Growing up in the '80s and '90s I, like millions of others around the world, idolized Michael Jordan. He embodied a combination I had never seen before: athleticism, grace, and a fierce desire to be the absolute best.
Jordan, over time, transcended basketball and sport. He is the reason I chose McDonald's over Burger King, Nike over Reebok, and Gatorade over Powerade.
I think of Jordan on a daily basis when, in the morning, I squirt on his cologne before leaving to start my day. And despite popular opinion to the contrary, his cologne does smell quite good.
Jordan is, was, and will forever be my favorite basketball player of all time.
I never thought I would see anyone on the basketball court with the same desire in his eyes and fire in his soul to win the way that Jordan did. But then I watched Game One of the NBA Finals and I saw Kobe Bryant completely dominate the game.
Now don't get me wrong, I'm not saying Kobe Bryant will ever be better than Jordan. However, I am saying that Bryant is as close of a player to Jordan playing right now or that we may ever see.
It does make sense for Bryant to remind people of Jordan. He grew up a fan of Jordan and all he ever wanted to do was be exactly like Jordan, only better.
When Bryant does an interview, he sounds like Jordan. He answers all questions asked of him with the same pacing and rhythmic beat that Jordan did.
Bryant walks, runs, dribbles, shoots, and plays defense like Jordan on the court. He gets on his teammates and is a vocal leader in the huddles and locker room just as Jordan was.
Detractors will bring up off-the-court issues to take away from Bryant's image. Yes, Bryant has made mistakes in the past, but who hasn't? If you think Jordan hasn't made some very similar mistakes, then you are just fooling yourself.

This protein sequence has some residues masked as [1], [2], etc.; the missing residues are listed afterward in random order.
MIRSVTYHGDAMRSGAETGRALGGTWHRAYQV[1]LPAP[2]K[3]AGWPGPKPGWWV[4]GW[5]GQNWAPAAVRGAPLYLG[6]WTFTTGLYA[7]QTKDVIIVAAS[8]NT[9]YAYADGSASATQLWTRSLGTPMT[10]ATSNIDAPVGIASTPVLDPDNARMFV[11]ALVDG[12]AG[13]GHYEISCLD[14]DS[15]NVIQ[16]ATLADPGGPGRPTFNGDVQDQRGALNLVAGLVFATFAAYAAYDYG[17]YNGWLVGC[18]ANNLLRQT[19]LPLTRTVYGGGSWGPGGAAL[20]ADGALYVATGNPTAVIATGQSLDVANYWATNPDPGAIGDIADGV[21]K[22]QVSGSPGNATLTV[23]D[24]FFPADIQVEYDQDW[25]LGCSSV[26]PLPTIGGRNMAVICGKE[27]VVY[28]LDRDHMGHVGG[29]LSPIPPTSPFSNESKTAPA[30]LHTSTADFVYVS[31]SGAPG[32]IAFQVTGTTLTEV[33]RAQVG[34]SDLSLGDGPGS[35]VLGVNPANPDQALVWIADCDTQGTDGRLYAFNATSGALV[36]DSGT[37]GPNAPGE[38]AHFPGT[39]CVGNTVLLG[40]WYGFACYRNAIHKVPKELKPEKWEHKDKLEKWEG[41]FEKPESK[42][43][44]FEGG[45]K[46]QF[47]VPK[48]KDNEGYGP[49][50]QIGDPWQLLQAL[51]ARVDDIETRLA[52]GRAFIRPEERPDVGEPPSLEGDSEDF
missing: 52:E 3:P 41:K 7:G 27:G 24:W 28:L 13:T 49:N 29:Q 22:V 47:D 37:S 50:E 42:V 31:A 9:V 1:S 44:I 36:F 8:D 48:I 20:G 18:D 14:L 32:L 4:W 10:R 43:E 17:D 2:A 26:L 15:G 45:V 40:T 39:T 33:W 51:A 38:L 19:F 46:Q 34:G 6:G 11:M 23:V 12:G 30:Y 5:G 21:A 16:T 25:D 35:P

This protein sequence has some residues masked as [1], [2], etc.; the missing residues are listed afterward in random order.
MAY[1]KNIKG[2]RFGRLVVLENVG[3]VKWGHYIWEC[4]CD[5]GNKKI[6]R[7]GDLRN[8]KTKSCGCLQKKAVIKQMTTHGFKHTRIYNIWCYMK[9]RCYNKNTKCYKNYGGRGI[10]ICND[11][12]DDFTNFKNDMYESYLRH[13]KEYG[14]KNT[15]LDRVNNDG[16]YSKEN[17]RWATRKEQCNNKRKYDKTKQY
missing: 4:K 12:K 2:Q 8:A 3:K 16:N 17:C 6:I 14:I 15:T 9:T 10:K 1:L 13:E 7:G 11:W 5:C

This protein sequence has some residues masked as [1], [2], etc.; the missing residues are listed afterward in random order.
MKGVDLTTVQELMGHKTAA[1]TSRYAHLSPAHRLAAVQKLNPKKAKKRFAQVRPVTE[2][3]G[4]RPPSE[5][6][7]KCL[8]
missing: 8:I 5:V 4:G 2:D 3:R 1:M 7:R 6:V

While Bryant has put much unneeded pressure on himself, he has never dodged questions from anyone and always stands and faces challenges like a champion.
Yes, Bryant may have orchestrated Shaquille O'Neal's trade out of L.A. Had those two stayed together, Bryant very well might have as many rings as Jordan by now.
However, he knew if that were the case, no one would ever give him the respect he deserved. To be viewed as one of the greatest ever, he needed to rise to the challenge and win a championship without O'Neal.
Should Bryant go on and lead the Lakers to the NBA title over the Magic, even Bryant's biggest critics must stand up and give No. 24 his due.
A title win for Bryant and the Lakers this year is a greater accomplishment than anything that Michael Jordan achieved with the Chicago Bulls. That is not an opinion, that is a fact.
Bryant is single-handedly winning an NBA title. Jordan never had to do that. Sure, Jordan may have had the "Jordanaires," but as a group they were far more talented than what the Lakers have this year.
Scottie Pippen, Horace Grant, and Dennis Rodman were far better all-around players than Lamar Odom, Pau Gasol, and Andrew Bynum could ever dream of being.
Doubters will say that Jordan played against much better competition than has Bryant. I wouldn't disagree with that thought, but I would counter it by saying that Jordan had better talent to help him as well.
Bryant and the Lakers faced stiff competition in this postseason. The Jazz, Rockets, and Nuggets were the most difficult matchups possible for the Lakers and Bryant in particular.
Each team had the long, athletic talent capable of giving Bryant problems. He has overcome each obstacle with the type of mental toughness only Jordan has shown before.
Bryant asked for and got exactly what he wanted: the chance to prove himself as one of the very best players of all time. He is about to accomplish that goal and sits on the precipice of adding his name alongside the likes of Jordan, Magic, Bird, and Russell.
Once the Lakers beat the Magic and win their title, fans and critics of Bryant need to stand, applaud his work, and give him the respect and admiration that he has earned.